Nerang Tiles has done extensive research into this field and associated itself with one of the leading adhesive and floor covering brands in the Australian Industry. We asked Davco what the best products to use are and discovered it is the same we though.
Below is a brief description of the two recommended alternative products that can be used to minimise noise and meet any strata noise by laws that may exist in your apartment building.
Davco Sound Zero Acoustic 5mm T5 Mat
Made specifically to reduce sound transmission through floor tiling systems. It is made from graded and compressed rubber product that sits flat for ease of use.
For general living areas, where tiling takes place directly to the mat or where a sand/cement screed is used over the mat.
Typical application includes: Office buildings, Airports, Shopping Centres, Hotels, Homes and Apartments.
All types of tiles and stone, including ceramics, terracotta, porcelain, marble and quarry stone and other type of flooring such as hardwood or bamboo floor applications.
Davco Sound Zero Acoustic 5mm T5 Mat comes in 1.1m x 1.1m mat (1.21m2)
Davco Sound Zero Acoustic T5 Mat is ideal for use under ceramic tile, slate, stone and other types of flooring such as bamboo and hardwood floors in many applications. For general living areas, where tiling takes place directly to the mat or where a sand/cement screed is used over the mat. Typical applications include office buildings, airports, shopping centres, hotels, homes and apartments.
All surfaces must be structurally sound, dry, clean and free from movement, oil, grease, wax, curing compounds and any other loose or contaminating materials. Steel trowel finished concrete must be mechanically abraded and all dust removed. Mechanically remove all paint and contaminants and prime with Davco Ultraprime. If the floor is not level, it is recommended to install Lanko 133 Pro Level. This is particularly important if large format tiles are to be installed and directly adhered to the matting. Allow the Lanko 133 Pro Level to cure for 24 hours before covering.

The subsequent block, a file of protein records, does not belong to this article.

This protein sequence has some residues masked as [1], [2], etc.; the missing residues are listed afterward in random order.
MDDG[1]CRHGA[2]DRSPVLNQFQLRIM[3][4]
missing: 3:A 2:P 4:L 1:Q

Sound Rating: - Impact Sound T5 Sound Zero Mat ISO 140-7 : 1998 & 717-2 : 1998 Weighted Standardised Impact Sound Pressure Level LnTW : 51 CI : -5
The new BCA Deemed-to-Satisfy Provisions require the L’n,w + Cl of a floor to be determined by testing in the laboratory. The impact sound insulation requirements for floors are: L’n,w + Cl not more than 62 for floors separating dwellings and for floors separating dwellings from a plant room, lift shaft, stairway, public corridor, public lobby or the like, or parts of a different classification. The terms to describe the impact sound insulation rating of a floor when tested on-site, is the weighted standardised impact sound pressure level (L’nT,w) plus the spectrum adaptation term (Cl ). L’nT,w + Cl is similar to the laboratory term L’n,w + Cl . For floors tested on-site, the impact sound insulation requirements are as follows: L’nT,w + Cl not more than 62 for floors separating dwellings and for floors separating dwellings from a plant room, lift shaft, stairway, public corridor, public lobby or the like, or parts of a different classification.
Sound Zero 2 Part